“People said we couldn’t play the way we did in Barcelona in England,” said Guardiola, a three-time La Liga winner in four seasons at the helm at the Nou Camp. “But it is possible and we did it. We can play this way in England. I knew that last season. Always, I believed we could do it. Everyone can play how they want, that’s why football is so beautiful. I’m happy to go to Stamford Bridge and Old Trafford and to beat them in this way.”
There might still be some way to go before Man City can collect the silverware which will give tangible meaning to their current domestic dominance but, barring a collapse of catastrophic proportions, their 11-point lead at the top is already looking like an unassailable advantage.
However, there’s now a much more interesting question thrown up by Guardiola’s comments in light of yesterday’s Champions League draw. Playing the Barcelona way might be proving successful in England, but will it prove successful in Europe?
Because, yes, the manager is Pep Guardiola but, no, Manchester City are not Barcelona... at least, not yet.
The best football team I’ve been fortunate to see in the flesh was the Barca side which taught Manchester United — yes, them again — a chastening lesson in the Champions League final at Wembley in 2011, the Catalans’ 3-1 victory a masterclass in possession, penetration and potent finishing, as Messi, Iniesta, Xavi and the rest showcased a dazzling brand of football which was not just, literally, out of United’s league, but seemingly of extraterrestrial origin.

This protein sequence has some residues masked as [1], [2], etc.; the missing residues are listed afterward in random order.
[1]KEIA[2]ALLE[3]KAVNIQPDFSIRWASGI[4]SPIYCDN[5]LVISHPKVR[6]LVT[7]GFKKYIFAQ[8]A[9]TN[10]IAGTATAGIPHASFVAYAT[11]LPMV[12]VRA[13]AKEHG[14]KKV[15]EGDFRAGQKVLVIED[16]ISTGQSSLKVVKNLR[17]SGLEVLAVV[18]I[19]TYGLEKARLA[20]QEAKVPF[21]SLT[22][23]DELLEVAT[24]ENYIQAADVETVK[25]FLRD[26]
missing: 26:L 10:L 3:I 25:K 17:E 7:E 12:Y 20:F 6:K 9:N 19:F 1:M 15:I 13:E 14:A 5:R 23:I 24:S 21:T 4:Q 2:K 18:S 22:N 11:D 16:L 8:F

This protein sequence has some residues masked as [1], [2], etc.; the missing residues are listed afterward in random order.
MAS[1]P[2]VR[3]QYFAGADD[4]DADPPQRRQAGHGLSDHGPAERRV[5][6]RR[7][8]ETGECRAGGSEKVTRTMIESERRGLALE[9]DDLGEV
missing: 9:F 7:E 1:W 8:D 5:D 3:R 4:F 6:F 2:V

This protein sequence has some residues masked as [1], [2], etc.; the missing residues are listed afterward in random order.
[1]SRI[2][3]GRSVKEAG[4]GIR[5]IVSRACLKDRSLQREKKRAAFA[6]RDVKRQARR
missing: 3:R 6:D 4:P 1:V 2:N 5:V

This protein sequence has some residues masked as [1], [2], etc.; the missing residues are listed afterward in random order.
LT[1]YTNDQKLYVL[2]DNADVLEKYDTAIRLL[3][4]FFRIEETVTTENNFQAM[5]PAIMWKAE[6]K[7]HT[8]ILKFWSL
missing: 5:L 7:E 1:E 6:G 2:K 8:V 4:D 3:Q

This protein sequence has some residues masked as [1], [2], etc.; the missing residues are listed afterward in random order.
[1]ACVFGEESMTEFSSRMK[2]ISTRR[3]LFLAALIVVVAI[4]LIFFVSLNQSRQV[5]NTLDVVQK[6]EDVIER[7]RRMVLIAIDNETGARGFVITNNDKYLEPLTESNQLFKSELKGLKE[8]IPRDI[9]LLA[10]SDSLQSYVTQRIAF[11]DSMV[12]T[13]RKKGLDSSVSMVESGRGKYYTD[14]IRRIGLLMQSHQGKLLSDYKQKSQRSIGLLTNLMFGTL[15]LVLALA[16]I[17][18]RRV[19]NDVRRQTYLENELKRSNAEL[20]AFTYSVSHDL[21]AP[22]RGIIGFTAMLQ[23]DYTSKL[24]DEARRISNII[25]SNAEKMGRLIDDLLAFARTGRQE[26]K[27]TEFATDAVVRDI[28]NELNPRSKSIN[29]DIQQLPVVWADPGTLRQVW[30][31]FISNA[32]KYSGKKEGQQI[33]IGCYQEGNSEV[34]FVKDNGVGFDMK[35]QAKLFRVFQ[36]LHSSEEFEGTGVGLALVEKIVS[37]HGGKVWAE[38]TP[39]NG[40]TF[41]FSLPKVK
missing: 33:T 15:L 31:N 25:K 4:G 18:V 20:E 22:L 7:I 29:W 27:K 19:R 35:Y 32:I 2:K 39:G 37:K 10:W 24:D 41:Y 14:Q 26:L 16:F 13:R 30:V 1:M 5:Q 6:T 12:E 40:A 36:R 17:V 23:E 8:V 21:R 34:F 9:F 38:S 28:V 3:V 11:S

That performance remains the high watermark for any club with ambitions to win playing the Barcelona way, including, as it happens, Barca themselves.
Not since Arsenal’s best years under Arsene Wenger has there been an English team so committed to playing a possession-based game as City are under Guardiola.
Sadly for Wenger, the closest the Gunners came to turning that approach into European dominance was in 2006 in Paris when, having had keeper Jens Lehmann sent off early on, Arsenal could consider themselves unlucky to lose 2-1 at a time when Ronaldinho, Eto’o and Deco were the main men for Barcelona, with Iniesta only a second-half sub, Xavi staying rooted to the bench, and an 18-year-old Lionel Messi not even making the match-day squad.
Barcelona may have come a distance since then but, in relative terms, Man City have come even further, their 2005/6 season having ended with the team in 15th place in the Premier League, Andy Cole their leading scorer with nine goals and, lest we forget, Irish interest at the club represented by Richard Dunne, Stephen Ireland and Willo Flood. Now, even with those mega-millions having transformed the club out of all recognition, the ultimate test still lies ahead: Bucking the Brexit dynamic, can they can return England to centre-stage in Europe again for the first time since Chelsea lifted the glittering prize in 2012?
Already looking by far the likeliest of a record five Premier League clubs in the last 16 to go furthest in the competition, City’s confidence won’t have been dented by yesterday’s kind draw, which saw them paired with Basel in the first round of knock-out games.
Their fate contrasts sharply with those other moneybags Euro wannabes, PSG, who have drawn Real Madrid, the holders’ penalty for a second-place group finish being this mouth-watering clash, which will see Ronaldo and Neymar go head-to-head.
Of the four other Premier League clubs, Chelsea drew the shortest straw by being pitted against Barcelona, while Liverpool are entitled to fancy their chances of out-gunning fellow high scorers Porto.
Spurs will have their credentials properly tested by Juventus and Manchester United can’t afford to take anything for granted against Sevilla.
However, it’s scintillating City who are England’s standard-bearers heading into the second half of the season. Whether they are ready to be crowned European City of the year is by some distance the most intriguing question club football will answer in 2018.